Joy did make a successful motion to have City crews clean up trash and weeds in the area and along the fence line of the building “to make it look a little less like Baghdad.” The Council unanimously approved the clean-up measure.
The Council will consider the issue at their next meeting in two weeks.
The City of Lubbock also has a new city attorney.
Chad Weaver has been officially named as city attorney following a unanimous vote by the Council.
The Council approved Weaver’s appointment and a severance agreement, which was sent to the media following Thursday evening’s meeting.
Weaver’s salary will be around $196,000 per year.
Under the severance agreement, Weaver agrees not to sue the City of Lubbock except to enforce the terms of the severance agreement.
If Weaver is terminated for cause, which includes recurring acts of willful, grossly negligent, and habitual neglect of any significant duty; a plea of guilty or no contest to a conviction of a felony or crime involving moral turpitude; inability to perform duties as a result of a disability; serious misconduct; or death, the City is free of any severance compensation responsibility.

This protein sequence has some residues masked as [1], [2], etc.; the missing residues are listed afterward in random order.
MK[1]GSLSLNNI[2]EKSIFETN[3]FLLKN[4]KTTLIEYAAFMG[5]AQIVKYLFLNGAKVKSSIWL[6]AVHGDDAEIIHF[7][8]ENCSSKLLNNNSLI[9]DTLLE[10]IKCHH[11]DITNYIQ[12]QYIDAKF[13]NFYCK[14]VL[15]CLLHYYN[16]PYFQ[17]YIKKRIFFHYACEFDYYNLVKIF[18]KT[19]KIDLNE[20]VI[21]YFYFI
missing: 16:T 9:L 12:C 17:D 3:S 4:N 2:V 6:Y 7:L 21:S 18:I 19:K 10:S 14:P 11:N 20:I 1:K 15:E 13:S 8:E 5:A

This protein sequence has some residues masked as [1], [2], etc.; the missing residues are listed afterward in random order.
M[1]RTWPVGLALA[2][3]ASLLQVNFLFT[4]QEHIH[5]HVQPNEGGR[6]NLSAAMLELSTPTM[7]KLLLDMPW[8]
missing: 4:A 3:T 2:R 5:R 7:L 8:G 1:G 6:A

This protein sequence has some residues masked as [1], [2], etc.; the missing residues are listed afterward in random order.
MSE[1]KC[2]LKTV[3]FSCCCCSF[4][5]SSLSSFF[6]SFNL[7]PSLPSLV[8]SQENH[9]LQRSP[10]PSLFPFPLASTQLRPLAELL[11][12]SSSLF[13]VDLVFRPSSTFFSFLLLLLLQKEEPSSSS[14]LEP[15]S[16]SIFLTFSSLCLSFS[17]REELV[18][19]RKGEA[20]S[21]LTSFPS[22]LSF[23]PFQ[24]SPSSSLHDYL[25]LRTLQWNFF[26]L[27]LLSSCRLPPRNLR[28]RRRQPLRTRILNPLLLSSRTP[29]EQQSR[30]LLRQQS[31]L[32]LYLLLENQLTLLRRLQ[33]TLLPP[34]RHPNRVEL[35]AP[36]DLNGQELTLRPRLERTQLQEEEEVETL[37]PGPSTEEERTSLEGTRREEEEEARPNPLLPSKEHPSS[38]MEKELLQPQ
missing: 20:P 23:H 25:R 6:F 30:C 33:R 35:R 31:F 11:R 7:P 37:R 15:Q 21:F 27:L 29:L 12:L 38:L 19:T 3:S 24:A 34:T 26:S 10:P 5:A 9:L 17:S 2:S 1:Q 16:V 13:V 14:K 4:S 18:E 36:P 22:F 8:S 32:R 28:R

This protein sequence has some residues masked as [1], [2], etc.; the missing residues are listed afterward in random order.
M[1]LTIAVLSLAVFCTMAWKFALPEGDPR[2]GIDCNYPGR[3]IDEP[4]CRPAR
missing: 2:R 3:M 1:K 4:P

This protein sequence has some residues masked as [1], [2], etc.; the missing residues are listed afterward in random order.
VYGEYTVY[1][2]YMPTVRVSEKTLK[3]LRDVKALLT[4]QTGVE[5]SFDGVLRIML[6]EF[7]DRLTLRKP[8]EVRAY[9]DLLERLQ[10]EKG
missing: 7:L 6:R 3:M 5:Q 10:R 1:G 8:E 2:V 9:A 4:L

However, if Weaver is terminated by the City without cause, he is entitled to six months base salary and benefits.
Also, if Weaver’s salary is reduced by a greater percentage than that of any universal salary reduction for all City employees, it is considered as termination without cause, and he will be entitled to compensation under the severance agreement.
Weaver replaces embattled former City Attorney Sam Medina, who took leave from the City after his soon-to-be ex-daughter-in-law made allegations that Medina had sexually assaulted her over a period of several years. Medina has denied the allegations and no criminal charges have been filed, but he chose to resign last March.
Assistant City Attorney Mitch Satterwhite has served as interim city attorney since Medina went on leave.
The Council also approved an order declaring Lubbock Mayor Glen Robertson as elected to the office of Mayor, since he is running unopposed in the May 10th, 2014 municipal election.
District Three Councilman Todd Klein, who may have attended his last meeting as a councilman depending on Saturday’s election results, also faced a final defeat regarding a proposed task force.
Klein proposed a resolution establishing a Citizens Task Force to study payday lending, and also making recommendations to State of Texas officials to mitigate predatory lending in the state.
The measure failed 5-1, with only Klein voting for the measure.
Other Top Stories:
These and many more topics coming up on today’s edition of The Chad Hasty Show. Tune in mornings 8:30-11am on News/Talk 790 KFYO, streaming online at kfyo.com, and now on your iPhone and Android device with the radioPup App. All guest interviews can be heard online in our podcast section after the show at kfyo.com.